Although white images still dominate mainstream media, minorities are now looking to enhance and better define their own natural characteristics instead of trying to intimate others. One way they're doing this, is through ethnic rhinoplasty. 

"America’s single standard of beauty – the blue-eyed blonde – has been replaced by images of beauty within each minority group that makes up this country,” Dr. Shan Baker, president of the American Academy of Facial Plastic and Reconstructive Surgery, said in a survey that tracked plastic surgery in minorities. “Patients want to look their best, but within their own ethnic group.”

Related: The Number of Men Getting Plastic Surgery is Rising


Creams and lotions designed to "whiten" skin may be missing from American drugstores, but internationally, they are common and seeing an uptick in popularity. Women in Africa, the Caribbean, Latin America, the Middle East, India, Philippines, and Japan often make them part of their regular beauty regimen. 

Skin whitening productAmira Skin Care -

"Skin bleaching is a growing phenomenon around the world and it's becoming a bigger business," Dr. Margaret Hunter, head of the Sociology Department at Mills College, told the Huffington Post. "Now it's a multi-billion dollar business and all the biggest cosmetic companies sell products that are supposed to lighten your skin."

Skin lightening products are sold in many places as a way to help treat skin discoloration and to help reinforce cultural beauty standards. For example, in some Asian countries lighter skin has always been associated with beauty. "An early Chinese woodcut scroll, New Chants of a Hundred Beauties first published in 1792, mentions one of the fabled beauties of China, empress Zhao Feiyan, as having slender waists and snow-white skin," according to Asia Society.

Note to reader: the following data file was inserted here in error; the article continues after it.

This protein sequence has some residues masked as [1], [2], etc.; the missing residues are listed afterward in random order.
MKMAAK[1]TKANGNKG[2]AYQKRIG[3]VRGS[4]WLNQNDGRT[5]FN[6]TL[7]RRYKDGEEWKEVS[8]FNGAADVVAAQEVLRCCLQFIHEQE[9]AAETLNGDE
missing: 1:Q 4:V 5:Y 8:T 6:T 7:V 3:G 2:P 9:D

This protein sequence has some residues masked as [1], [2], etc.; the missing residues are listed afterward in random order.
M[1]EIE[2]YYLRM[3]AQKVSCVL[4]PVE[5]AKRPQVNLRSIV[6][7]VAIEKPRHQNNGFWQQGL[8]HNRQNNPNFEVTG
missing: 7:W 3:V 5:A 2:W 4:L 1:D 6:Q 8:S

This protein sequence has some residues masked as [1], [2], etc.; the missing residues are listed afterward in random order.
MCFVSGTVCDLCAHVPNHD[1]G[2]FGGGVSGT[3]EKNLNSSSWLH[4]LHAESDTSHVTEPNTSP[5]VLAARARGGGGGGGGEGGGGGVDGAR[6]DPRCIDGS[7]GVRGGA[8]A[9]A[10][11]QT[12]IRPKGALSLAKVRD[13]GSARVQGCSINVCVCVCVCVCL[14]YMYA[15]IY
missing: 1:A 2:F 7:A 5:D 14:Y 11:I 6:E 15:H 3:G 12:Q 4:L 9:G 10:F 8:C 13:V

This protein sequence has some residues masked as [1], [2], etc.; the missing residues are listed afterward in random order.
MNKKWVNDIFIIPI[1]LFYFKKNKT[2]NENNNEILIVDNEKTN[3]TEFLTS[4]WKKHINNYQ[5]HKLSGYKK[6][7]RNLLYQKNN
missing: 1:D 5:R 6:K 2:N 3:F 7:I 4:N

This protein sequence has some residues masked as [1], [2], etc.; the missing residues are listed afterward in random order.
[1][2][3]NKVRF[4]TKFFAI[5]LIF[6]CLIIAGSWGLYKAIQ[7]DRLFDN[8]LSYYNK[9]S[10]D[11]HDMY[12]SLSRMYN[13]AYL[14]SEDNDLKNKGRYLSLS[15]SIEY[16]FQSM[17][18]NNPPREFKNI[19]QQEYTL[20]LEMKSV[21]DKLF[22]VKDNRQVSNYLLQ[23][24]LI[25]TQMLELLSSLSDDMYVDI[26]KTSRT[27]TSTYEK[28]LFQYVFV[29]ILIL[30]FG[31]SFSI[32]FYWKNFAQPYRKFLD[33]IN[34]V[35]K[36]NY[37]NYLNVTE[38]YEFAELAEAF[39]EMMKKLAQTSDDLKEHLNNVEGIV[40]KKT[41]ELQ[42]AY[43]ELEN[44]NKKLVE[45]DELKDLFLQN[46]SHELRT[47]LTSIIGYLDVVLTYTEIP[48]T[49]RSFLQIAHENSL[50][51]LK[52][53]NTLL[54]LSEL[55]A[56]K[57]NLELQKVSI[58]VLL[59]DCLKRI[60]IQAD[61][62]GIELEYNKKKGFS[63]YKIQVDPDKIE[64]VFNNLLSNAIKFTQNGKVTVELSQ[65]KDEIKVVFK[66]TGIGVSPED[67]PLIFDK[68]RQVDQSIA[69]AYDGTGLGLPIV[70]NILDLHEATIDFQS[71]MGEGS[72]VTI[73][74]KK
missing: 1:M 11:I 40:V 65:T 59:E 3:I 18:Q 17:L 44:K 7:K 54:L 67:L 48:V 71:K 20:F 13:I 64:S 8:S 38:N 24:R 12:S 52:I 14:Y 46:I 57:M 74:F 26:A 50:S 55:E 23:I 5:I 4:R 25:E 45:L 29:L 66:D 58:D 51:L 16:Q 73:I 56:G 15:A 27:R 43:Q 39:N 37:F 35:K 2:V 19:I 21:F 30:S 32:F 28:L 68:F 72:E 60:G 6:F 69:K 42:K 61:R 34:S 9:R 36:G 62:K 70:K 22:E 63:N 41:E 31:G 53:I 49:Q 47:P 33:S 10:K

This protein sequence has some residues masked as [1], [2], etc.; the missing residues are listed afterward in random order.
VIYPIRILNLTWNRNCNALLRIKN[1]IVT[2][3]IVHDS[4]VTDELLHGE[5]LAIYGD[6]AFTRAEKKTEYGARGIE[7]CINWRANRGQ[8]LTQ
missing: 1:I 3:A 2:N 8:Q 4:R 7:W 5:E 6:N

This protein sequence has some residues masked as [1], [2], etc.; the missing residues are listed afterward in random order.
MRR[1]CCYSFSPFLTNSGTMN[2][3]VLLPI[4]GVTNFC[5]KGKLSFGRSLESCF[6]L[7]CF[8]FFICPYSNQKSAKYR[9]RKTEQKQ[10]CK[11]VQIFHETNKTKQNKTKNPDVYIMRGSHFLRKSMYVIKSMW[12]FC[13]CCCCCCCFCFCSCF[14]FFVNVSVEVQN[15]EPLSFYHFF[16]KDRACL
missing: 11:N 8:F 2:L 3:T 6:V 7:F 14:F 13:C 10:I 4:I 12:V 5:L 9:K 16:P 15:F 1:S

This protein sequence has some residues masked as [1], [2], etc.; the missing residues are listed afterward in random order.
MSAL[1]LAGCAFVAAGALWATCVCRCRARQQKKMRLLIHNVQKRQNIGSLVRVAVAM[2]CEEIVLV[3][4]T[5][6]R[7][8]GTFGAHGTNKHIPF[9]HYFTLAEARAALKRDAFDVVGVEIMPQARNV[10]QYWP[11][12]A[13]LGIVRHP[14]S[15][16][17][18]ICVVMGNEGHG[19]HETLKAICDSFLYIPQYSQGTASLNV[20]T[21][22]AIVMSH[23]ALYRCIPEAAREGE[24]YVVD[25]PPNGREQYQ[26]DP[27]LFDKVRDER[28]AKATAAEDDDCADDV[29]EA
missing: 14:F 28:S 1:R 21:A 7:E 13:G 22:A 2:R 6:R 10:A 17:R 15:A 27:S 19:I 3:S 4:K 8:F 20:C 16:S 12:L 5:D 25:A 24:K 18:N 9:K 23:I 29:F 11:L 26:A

Zhao FeiyanAsia Society -

Evelyn Nakano Glenn, PhD., a sociologist and professor of Asian-American studies at the University of California, Berkeley explained to Refinery29 why certain Asian cultures favor lighter skin:

"In the case of the Far East, in countries like Japan, Korea, and China, it doesn’t have to do with trying not to be Asian. In those cultures, there’s a long tradition for women of light skin to be equated with beauty, and also there’s a class element. [It means] you’re not working in the sun, which is an important [distinction] in an agricultural society.”

But in regions that have a history of European colonization and influence, such as the Caribbean, India and South America, lighter skin is associated with beauty and privilege according to a study by Mills College. "Europeans themselves were regarded as high status, as were white skin, Anglo facial features, and the English, French, and Spanish languages, respectively," the study said. Therefore, in many of these former colonial regions there is a "strong and enduring value of white aesthetics." 

For example, in many skin lightening advertisements in India this paradigm was reinforced. Digiday reports that many ads depicted women with darker skin with more problems getting married and "generally being accepted into society." However, in 2014 the Advertising Standards Council of India banned all ads that depicted dark-skin as inferior.